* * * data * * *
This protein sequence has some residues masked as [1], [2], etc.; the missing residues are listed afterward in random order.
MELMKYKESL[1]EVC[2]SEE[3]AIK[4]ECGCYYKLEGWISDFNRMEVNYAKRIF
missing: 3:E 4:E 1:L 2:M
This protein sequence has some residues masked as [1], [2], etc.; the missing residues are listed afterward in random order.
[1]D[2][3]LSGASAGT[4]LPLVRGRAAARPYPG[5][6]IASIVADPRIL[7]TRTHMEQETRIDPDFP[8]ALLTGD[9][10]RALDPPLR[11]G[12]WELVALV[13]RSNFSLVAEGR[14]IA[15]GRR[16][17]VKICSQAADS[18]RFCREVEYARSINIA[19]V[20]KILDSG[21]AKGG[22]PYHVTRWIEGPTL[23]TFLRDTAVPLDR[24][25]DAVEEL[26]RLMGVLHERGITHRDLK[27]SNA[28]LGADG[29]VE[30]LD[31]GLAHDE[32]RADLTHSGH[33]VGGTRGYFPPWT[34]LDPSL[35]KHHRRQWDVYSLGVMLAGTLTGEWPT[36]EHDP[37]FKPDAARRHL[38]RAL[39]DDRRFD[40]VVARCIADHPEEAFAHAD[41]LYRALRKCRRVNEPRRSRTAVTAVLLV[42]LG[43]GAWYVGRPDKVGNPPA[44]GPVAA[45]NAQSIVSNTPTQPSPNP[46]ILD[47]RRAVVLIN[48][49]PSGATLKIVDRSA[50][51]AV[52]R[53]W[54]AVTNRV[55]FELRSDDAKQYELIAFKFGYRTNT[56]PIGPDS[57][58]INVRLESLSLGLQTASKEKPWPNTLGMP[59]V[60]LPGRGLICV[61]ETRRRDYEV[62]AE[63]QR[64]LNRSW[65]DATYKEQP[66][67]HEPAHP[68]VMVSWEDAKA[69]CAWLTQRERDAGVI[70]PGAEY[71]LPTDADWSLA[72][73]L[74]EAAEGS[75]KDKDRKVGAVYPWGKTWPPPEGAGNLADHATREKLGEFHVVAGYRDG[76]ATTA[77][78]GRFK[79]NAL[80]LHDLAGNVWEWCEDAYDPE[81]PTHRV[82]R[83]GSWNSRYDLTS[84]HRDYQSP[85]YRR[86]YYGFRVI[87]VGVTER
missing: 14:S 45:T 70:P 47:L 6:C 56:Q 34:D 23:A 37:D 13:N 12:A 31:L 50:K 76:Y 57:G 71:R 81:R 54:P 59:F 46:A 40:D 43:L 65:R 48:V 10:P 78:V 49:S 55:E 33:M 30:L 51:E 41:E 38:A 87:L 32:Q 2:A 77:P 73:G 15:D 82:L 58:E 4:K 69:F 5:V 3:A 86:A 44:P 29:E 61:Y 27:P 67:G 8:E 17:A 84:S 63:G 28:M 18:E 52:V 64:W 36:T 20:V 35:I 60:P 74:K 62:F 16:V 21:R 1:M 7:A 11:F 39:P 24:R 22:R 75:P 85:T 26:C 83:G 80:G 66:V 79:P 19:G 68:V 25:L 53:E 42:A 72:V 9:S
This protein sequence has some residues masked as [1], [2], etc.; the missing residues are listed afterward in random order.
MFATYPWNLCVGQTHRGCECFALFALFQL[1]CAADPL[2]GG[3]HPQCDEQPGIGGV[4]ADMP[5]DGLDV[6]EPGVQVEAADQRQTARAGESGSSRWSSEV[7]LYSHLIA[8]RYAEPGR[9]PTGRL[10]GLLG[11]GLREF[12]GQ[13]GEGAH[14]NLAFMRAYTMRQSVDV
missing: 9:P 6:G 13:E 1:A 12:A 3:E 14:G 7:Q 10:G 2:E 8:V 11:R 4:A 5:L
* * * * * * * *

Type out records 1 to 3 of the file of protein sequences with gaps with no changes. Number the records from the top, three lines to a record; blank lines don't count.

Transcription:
This protein sequence has some residues masked as [1], [2], etc.; the missing residues are listed afterward in random order.
MELMKYKESL[1]EVC[2]SEE[3]AIK[4]ECGCYYKLEGWISDFNRMEVNYAKRIF
missing: 3:E 4:E 1:L 2:M
This protein sequence has some residues masked as [1], [2], etc.; the missing residues are listed afterward in random order.
[1]D[2][3]LSGASAGT[4]LPLVRGRAAARPYPG[5][6]IASIVADPRIL[7]TRTHMEQETRIDPDFP[8]ALLTGD[9][10]RALDPPLR[11]G[12]WELVALV[13]RSNFSLVAEGR[14]IA[15]GRR[16][17]VKICSQAADS[18]RFCREVEYARSINIA[19]V[20]KILDSG[21]AKGG[22]PYHVTRWIEGPTL[23]TFLRDTAVPLDR[24][25]DAVEEL[26]RLMGVLHERGITHRDLK[27]SNA[28]LGADG[29]VE[30]LD[31]GLAHDE[32]RADLTHSGH[33]VGGTRGYFPPWT[34]LDPSL[35]KHHRRQWDVYSLGVMLAGTLTGEWPT[36]EHDP[37]FKPDAARRHL[38]RAL[39]DDRRFD[40]VVARCIADHPEEAFAHAD[41]LYRALRKCRRVNEPRRSRTAVTAVLLV[42]LG[43]GAWYVGRPDKVGNPPA[44]GPVAA[45]NAQSIVSNTPTQPSPNP[46]ILD[47]RRAVVLIN[48][49]PSGATLKIVDRSA[50][51]AV[52]R[53]W[54]AVTNRV[55]FELRSDDAKQYELIAFKFGYRTNT[56]PIGPDS[57][58]INVRLESLSLGLQTASKEKPWPNTLGMP[59]V[60]LPGRGLICV[61]ETRRRDYEV[62]AE[63]QR[64]LNRSW[65]DATYKEQP[66][67]HEPAHP[68]VMVSWEDAKA[69]CAWLTQRERDAGVI[70]PGAEY[71]LPTDADWSLA[72][73]L[74]EAAEGS[75]KDKDRKVGAVYPWGKTWPPPEGAGNLADHATREKLGEFHVVAGYRDG[76]ATTA[77][78]GRFK[79]NAL[80]LHDLAGNVWEWCEDAYDPE[81]PTHRV[82]R[83]GSWNSRYDLTS[84]HRDYQSP[85]YRR[86]YYGFRVI[87]VGVTER
missing: 14:S 45:T 70:P 47:L 6:C 56:Q 34:D 23:A 37:D 13:N 12:A 31:L 50:K 76:Y 57:G 71:R 81:R 54:P 59:F 46:A 40:D 43:L 65:R 48:V 10:P 78:V 49:S 55:E 33:M 30:L 51:E 41:E 38:A 87:L 32:Q 2:A 77:P 73:G 15:D 82:L 58:E 4:K 69:F 5:V 3:A 86:A 44:P 29:E 61:Y 27:P 67:G 8:E 17:A 84:S 63:G 28:M 18:E 52:V 64:W 36:T 20:V 35:I 60:P 74:K 62:F 16:V 21:R 1:M 7:A 11:F 39:P 24:R 22:R 75:P 85:T 26:C 83:G 80:G 66:V 79:P 19:G 68:V 25:L 53:E 42:A 72:V 9:S
This protein sequence has some residues masked as [1], [2], etc.; the missing residues are listed afterward in random order.
MFATYPWNLCVGQTHRGCECFALFALFQL[1]CAADPL[2]GG[3]HPQCDEQPGIGGV[4]ADMP[5]DGLDV[6]EPGVQVEAADQRQTARAGESGSSRWSSEV[7]LYSHLIA[8]RYAEPGR[9]PTGRL[10]GLLG[11]GLREF[12]GQ[13]GEGAH[14]NLAFMRAYTMRQSVDV
missing: 9:P 6:G 13:E 1:A 12:A 3:E 14:G 7:Q 10:G 2:E 8:V 11:R 4:A 5:L